scales of justice representing u visa for people who are victims of a crime

Green Card Journey: Mastering U Visa Adjustments

The U Visa serves as a beacon of hope for victims of crime in the United States, offering them a path to safety, security, and ultimately, an opportunity to become permanent residents. For those fortunate enough to have their U Visa approved, the next logical step is to consider the process of adjusting their status to that of a lawful permanent resident, commonly known as obtaining a Green Card. This transition is not only a significant milestone in one’s immigration journey but also opens the door for derivative beneficiaries, such as spouses, to adjust their status as well.

Understanding the Adjustment Process

Once your U Visa has been approved, a critical timeline begins. To be eligible for adjustment of status to a lawful permanent resident, U Visa holders must have maintained their status for a minimum of three years. This period is essential for demonstrating continuous physical presence in the U.S., a prerequisite for the adjustment process.

Evidence of your continuous presence can include tax transcripts, pay slips, and utility bills, showcasing your life and activities in the U.S. during this time. However, eligibility extends beyond mere presence; applicants must also prove they are not inadmissible for reasons such as participation in Nazi persecution or genocide, and that they have not refused to assist law enforcement since applying for their U Visa.

Collaboration with Law Enforcement

A unique aspect of the U Visa is its requirement for applicants to assist law enforcement. This ongoing cooperation must be documented and submitted as part of your adjustment application. Given that U Visa processing times can extend over several years, maintaining this cooperation is crucial. In cases where obtaining a new certification from law enforcement is challenging, an affidavit stating your attempts and willingness to assist may suffice.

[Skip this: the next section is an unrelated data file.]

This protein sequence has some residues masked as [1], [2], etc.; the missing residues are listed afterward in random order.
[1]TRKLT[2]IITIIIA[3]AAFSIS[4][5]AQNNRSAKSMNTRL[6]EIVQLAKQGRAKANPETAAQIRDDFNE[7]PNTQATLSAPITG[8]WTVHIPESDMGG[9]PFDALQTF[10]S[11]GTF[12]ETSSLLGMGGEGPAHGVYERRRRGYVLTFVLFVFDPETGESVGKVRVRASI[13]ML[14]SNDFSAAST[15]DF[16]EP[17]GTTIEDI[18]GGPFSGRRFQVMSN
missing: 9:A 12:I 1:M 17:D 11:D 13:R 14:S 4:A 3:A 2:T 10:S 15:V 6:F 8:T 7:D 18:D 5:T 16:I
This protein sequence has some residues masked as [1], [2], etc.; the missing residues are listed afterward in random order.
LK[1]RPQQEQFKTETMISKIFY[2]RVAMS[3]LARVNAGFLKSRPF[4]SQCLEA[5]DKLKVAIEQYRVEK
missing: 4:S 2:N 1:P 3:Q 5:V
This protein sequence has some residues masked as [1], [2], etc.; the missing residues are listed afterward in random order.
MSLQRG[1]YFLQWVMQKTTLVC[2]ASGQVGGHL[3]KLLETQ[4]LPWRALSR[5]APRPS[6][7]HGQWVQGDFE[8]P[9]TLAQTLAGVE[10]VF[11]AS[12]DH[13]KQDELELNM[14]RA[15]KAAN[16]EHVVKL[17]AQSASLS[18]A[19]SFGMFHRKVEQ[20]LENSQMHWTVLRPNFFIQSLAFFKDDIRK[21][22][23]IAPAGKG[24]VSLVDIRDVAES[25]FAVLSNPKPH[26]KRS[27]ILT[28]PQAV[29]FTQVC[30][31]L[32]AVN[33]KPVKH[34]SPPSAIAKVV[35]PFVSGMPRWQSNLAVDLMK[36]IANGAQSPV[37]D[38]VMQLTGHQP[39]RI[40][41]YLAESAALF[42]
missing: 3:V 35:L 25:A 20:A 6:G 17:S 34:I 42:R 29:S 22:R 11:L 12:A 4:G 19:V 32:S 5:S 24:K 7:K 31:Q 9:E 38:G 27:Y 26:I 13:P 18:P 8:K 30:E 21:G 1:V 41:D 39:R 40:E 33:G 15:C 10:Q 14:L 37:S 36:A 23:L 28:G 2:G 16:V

Justifying Your Adjustment of Status

Adjustment of status is a discretionary decision made by immigration authorities. Factors such as the length of your stay in the U.S., family ties, and any hardships that would ensue from denial are all taken into account. It’s vital to understand that certain actions, including illegal drug use, failure to pay taxes, or illegal voting, can negatively impact your application. Therefore, consulting with an immigration attorney to review your case is strongly recommended.

Spousal Adjustment

If your spouse was granted derivative status alongside your U Visa, they too are eligible to apply for a Green Card after the three-year period. For spouses who did not have derivative status initially, proving that separation would cause extreme hardship is necessary to qualify for adjustment.

The Importance of Timeliness

Given the discretionary nature of the adjustment of status, applying as soon as you’re eligible is crucial. This means being vigilant about your U Visa’s expiration date and applying for an extension if needed to avoid jeopardizing your chance for a Green Card.

Transitioning from a U Visa to a Green Card is a complex process, filled with specific requirements and timelines. However, it represents a significant step towards stability and permanence in the U.S. for victims of crime. By understanding the intricacies of the process and seeking the right legal guidance, you can navigate this journey successfully.

Remember, the road to U.S. or Canadian immigration is long and challenging, but with the right advocate by your side, such as the NPZ Law Group, you’re not alone. For further assistance, visit or call them today.

Contact Our Experienced Immigration Lawyers At NPZ Law Group

If you or someone you know has been a victim of a crime and is seeking legal status in the United States, contact us today. Let us help you take the next step towards safety, justice, and a new beginning. If you or your family members have any questions about how immigration and nationality laws in the United States may affect you, or if you want to access additional information about immigration and nationality laws in the United States or Canada, please do not hesitate to contact the immigration and nationality lawyers at NPZ Law Group. You can reach us by emailing or by calling us at 201-670-0006 extension 104. We also invite you to visit our website at for more information.